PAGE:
Spirituality & Illness
by Rev. Dr. Anthousa Helena
The underlying condition of illness reflects spiritual conflict. There is a basic element of feeling separated from Self, the Divine, God, the Source, the Perfect One, Higher Self, whatever name or label is given to being connected and in tune with one’s true nature.
Addressing the spiritual needs of people is a necessary adjunct to traditional treatment which has come to largely rely on establishing a diagnosis and prescribing drugs. The meaning of soul healing has been overlooked if not forgotten. Drugs control symptoms but don’t get to the underlying cause of symptoms.
What is needed is another human being who has taken the time and effort to contemplate the meaning of his or her own life; one who has experienced the pain and sorrow as well as the love and joy in achieving some degree of self understanding; who knows that the human spirit is the essence of life, – the heart of creativity, wisdom, love and power – often buried in the unconscious requiring a harmonious and sacred connection with another human being. We affect and are affected by all we come in contact with including our environment.
the goal is reintegrating spiritual psychologies with modern medical science; bridging the gap between Spirituality and Medicine. I define spirituality as the essence of life and equate it with breathing, the often taken for granted permanent component of being. Just as breathing determines life as opposed to death, spirituality is essential for the health and well being of an individual.
Being unconscious of the importance of spirit can lead to feelings of emotional, physical and mental distress culminating in crisis. Crisis is an emotionally significant or radical change of stability in a person’s life; an unstable or crucial state of affairs in which a decisive change is impending; one with the distinctive possibility of a highly undesirable outcome. It is in these times of crisis that the human soul yearns for divine presence and connection
Crisis, and conflict produce feelings of anger, hate, envy and betrayal. One is overcome with anxiety and fear. When fear is too great, the reasoning mind begins to fail. When the mind is so frightened and the wounds so painful, that it may manifest as deep depression and suicidal ideation. Confrontation with the possibility of one’s own death “acts as a catalyst that can move one from one state of being to a higher one.”
Unfortunately, this state of chaos and disequilibrium is most often experienced as confusion, disorder, and a complete lack of structure and organization. “There is a transformative quality of order underlying chaos which focuses on the dynamics of the system as a whole, or what the parts are doing all together, rather than individually.”
Instead of holding onto stubborn habitual thinking that we can control and order our world by avoiding the pain of chaos, we are challenged to see and experience the universe as a constantly changing process of energy and an interconnecting web of all existence. By allowing chaos to play a critical role in transforming our human consciousness and accepting that ‘most of reality’, instead of being orderly, and stable, is seething and bubbling with change and disorder.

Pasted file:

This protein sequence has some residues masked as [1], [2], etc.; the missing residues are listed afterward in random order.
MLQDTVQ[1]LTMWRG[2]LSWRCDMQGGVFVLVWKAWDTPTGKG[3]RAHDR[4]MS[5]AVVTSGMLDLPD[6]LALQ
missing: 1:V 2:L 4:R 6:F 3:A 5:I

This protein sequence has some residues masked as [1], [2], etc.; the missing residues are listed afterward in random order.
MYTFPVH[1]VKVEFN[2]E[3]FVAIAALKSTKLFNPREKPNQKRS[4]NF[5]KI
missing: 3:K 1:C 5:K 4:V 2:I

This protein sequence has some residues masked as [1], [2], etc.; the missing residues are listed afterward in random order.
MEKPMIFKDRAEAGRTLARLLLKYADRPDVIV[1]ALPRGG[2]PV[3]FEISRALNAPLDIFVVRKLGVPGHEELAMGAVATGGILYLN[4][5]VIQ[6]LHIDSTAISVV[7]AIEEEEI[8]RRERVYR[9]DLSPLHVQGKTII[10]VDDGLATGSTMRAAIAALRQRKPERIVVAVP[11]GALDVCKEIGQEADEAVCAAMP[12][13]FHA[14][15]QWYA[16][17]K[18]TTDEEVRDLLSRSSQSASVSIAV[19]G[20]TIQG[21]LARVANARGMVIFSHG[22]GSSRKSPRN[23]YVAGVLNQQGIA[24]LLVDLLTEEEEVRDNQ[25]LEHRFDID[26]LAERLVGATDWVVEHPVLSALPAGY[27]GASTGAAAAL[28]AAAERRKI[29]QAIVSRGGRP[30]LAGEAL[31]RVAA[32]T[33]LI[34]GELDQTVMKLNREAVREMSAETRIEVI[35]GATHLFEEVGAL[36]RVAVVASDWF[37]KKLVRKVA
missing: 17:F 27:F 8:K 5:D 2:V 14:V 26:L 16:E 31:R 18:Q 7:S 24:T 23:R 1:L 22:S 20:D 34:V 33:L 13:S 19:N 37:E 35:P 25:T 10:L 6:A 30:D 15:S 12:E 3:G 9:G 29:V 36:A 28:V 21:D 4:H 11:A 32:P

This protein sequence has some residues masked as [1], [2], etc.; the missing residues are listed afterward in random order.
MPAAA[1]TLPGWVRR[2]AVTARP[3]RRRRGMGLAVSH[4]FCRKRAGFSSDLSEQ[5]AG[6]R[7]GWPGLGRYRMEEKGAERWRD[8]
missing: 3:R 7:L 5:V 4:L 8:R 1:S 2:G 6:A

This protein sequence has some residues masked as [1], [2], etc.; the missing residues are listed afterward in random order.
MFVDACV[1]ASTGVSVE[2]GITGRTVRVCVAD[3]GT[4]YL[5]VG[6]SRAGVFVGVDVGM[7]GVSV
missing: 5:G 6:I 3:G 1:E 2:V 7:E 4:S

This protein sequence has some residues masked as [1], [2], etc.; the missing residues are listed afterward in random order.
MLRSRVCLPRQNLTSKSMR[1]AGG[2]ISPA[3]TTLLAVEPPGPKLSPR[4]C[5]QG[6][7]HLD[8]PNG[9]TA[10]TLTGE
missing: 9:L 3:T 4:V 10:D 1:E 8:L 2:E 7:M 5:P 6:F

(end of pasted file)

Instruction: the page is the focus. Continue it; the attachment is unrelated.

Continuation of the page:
Hopefully, when a person experiences and suffers the physical, mental and emotional distress, he or she will reach out for help. At that point it is crucial to find a mental health practitioner who has personally experienced some healing of his or her own sacred sorrows and wounds. Too often the turmoil and struggle, of one who is frightened about letting go of old outmoded behaviors and restrictive attitudes to risk learning a new way of being in the world, is misunderstood, by traditional therapists, as psychopathology rather than a harbinger of transformation.
Carl Jung talks about the ordeal of his own voluntary confrontation with the unconscious and his realization the “I could not expect of my patients something I did not dare to do myself.” Jung certainly understood and practiced the critical need of self-understanding as the most important element in the healing process.
Another psychiatrist who clearly understands and advocates the inclusion of spirituality in treating people searching for meaning of existence in life, is Victor Frankl. Frankl states, “A therapist who ignores man’s spiritual side, is giving away one of his most valuable assets.” Frankl believes the goal of psychotherapy is to heal the soul.
Wayne Dyer makes the bold claim that “There’s A Spiritual Response to Every Problem” and proceeds to prove his claim by offering a universal approach to spiritual problem solving drawing on Holy Scriptures in many spiritual traditions from east, west, and anywhere in between without making a claim that any one tradition or practice is superior to any other. Dyer defines spirit as “the formless, invisible energy, which is the source and sustenance of life on this planet.” “Thinking,” he says, “is the source of problems. Your heart holds the answer to solving them.”
In Dyer’s words, “The message is so clear. Become one with spirit and do not doubt or fear your divinity. Move beyond your ego-mind into your higher self.”